Reporter Sarah Koenig pointed to several inconsistencies in Jay Wilds' statements to police.
courtesy Meredith Heuer
Reporter Sarah Koenig pointed to several inconsistencies in Jay Wilds' statements to police.

Story highlights

Final part of the three-part interview is expected to publish Wednesday

"Serial," a popular podcast, detailed an investigation into the 15-year-old murder of Hae Min Lee

Her ex-boyfriend, Adnan Syed, was convicted

Key witness in the case against Syed was Jay Wilds, who spoke to The Intercept

CNN —  

The first season of “Serial” ended this month, but the story is far from finished.

The popular podcast detailed an investigation into the 15-year-old murder of Hae Min Lee, a popular high school senior in Baltimore. Her ex-boyfriend and classmate, Adnan Syed, was tried and convicted in 2000.

A star witness in the case against Syed was fellow Woodlawn High School student Jay Wilds, who stirred debate this week in a three-part interview with The Intercept. Parts one and two were published Monday and Tuesday. The final part will publish Wednesday.

He says he was unfairly portrayed in the podcast, which revisited in-depth the investigation and trial of Syed – a key part of which was centered on Wilds’ testimony.

Over the course of the 12-episode podcast, reporter Sarah Koenig pointed to several inconsistencies in Wilds’ statements to police and testimony on the witness stand.

Some of what Wilds claims in the new interview also contradicts what he told police – a point he addressed.

“They had to chase me around before they could corner me to talk to me, and there came a point where I was just sick of talking to them. And they wouldn’t stop interviewing me or questioning me,” he said of the police, in part one of the interview. “Once the police made it clear that my drug dealing wasn’t gonna affect the outcome of what was going on, I became a little bit more transparent.”

Lee and Syed were seniors at Woodlawn in Baltimore County, Maryland, in January 1999, when she disappeared. Her body was discovered in a city forest three weeks later.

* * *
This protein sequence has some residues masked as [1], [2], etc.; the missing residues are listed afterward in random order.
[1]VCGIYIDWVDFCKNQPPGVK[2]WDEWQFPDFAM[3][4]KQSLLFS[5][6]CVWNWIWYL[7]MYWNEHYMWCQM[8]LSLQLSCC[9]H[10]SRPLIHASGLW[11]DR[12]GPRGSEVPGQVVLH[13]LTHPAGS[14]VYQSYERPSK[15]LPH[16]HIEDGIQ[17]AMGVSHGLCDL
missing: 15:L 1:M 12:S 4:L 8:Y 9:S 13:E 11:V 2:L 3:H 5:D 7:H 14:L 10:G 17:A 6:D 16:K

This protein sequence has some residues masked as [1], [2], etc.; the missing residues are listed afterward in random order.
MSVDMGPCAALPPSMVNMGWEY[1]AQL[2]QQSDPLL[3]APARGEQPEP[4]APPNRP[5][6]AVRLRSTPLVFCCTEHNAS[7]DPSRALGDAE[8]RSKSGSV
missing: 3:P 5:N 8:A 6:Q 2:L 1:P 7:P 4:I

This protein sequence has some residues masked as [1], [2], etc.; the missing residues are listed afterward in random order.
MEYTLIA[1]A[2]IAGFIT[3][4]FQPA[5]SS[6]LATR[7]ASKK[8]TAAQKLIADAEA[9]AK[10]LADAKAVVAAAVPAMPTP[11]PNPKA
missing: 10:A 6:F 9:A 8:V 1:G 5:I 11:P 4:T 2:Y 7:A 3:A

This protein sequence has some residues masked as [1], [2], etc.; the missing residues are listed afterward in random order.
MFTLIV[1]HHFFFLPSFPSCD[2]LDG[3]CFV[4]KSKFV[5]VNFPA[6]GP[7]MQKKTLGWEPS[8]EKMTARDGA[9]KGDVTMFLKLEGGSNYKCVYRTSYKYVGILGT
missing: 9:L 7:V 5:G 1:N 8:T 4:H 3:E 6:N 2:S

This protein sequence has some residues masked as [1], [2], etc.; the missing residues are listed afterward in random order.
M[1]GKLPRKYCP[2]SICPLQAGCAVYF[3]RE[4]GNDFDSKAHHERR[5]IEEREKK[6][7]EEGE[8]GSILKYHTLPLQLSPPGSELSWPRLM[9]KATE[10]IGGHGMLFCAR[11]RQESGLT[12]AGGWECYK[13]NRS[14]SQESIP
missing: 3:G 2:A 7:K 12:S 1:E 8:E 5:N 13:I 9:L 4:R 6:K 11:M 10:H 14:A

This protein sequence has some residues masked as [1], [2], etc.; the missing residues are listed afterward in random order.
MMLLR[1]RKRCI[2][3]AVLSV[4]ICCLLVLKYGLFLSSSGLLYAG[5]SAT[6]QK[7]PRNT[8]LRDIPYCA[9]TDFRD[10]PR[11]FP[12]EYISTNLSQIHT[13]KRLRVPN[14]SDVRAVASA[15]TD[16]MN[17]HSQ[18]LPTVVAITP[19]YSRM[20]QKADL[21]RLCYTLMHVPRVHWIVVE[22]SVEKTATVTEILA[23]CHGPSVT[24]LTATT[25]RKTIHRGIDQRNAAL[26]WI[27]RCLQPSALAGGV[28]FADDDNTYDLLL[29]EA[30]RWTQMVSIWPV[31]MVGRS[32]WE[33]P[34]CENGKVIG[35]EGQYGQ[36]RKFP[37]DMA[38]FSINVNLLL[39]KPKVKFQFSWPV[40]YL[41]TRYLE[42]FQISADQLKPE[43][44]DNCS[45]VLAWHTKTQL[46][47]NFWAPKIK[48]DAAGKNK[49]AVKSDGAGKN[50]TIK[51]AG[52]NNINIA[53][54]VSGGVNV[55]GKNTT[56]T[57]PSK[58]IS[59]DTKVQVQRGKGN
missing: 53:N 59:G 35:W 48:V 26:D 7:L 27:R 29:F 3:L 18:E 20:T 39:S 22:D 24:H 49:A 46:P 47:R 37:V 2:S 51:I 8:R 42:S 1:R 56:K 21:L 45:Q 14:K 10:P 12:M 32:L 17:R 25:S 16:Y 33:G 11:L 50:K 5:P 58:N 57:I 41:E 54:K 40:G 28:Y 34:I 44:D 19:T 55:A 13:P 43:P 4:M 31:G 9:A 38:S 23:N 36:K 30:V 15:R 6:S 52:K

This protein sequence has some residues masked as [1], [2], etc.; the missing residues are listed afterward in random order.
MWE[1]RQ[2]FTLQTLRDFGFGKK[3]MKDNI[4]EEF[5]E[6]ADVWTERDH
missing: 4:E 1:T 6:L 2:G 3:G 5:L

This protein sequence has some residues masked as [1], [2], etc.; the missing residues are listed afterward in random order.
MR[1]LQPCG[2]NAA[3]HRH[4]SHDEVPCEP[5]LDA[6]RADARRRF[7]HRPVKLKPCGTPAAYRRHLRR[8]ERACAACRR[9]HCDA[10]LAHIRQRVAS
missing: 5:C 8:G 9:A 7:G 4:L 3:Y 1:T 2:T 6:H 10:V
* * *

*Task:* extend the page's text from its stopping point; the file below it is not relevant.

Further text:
Wilds told police that he helped Syed dig the hole where her body was buried and led police to her missing car. He did not serve time in prison after testifying for the prosecution.

In the interview, Wilds described seeing Lee, dead in the trunk of a car.

“There’s nothing that’s gonna change the fact that this guy drove up in front of my grandmother’s house, popped the trunk, and had his dead girlfriend in the trunk. Anything that’s going to make him innocent doesn’t involve me. Hae was dead before she got to my house. Anything that makes Adnan innocent doesn’t involve me,” he said.

Wilds originally told police that he saw Lee’s body in the parking lot of a Best Buy near the high school.

Rabia Chaudry, a civil rights attorney – who grew up near Syed and tipped the host of “Serial” off to the story – believes Wilds is lying. She pointed to several apparent discrepancies on Twitter.

“I think Jay’s next move should be a live televised polygraph, preferably administered by Geraldo #FreeAdnan #Serial #TheMachineWillDie,” Chaudry wrote.

In a piece for The Guardian newspaper, she argued there may be enough evidence for the state to pursue a perjury charge.

Koenig, the host of “Serial,” has not yet commented on Wilds’ interview. He declined to be formally interviewed for her broadcast., which is a spinoff of the radio program “This American Life.”

The ‘Serial’ podcast: By the numbers

CNN’s Sarah Aarthun contributed to this report.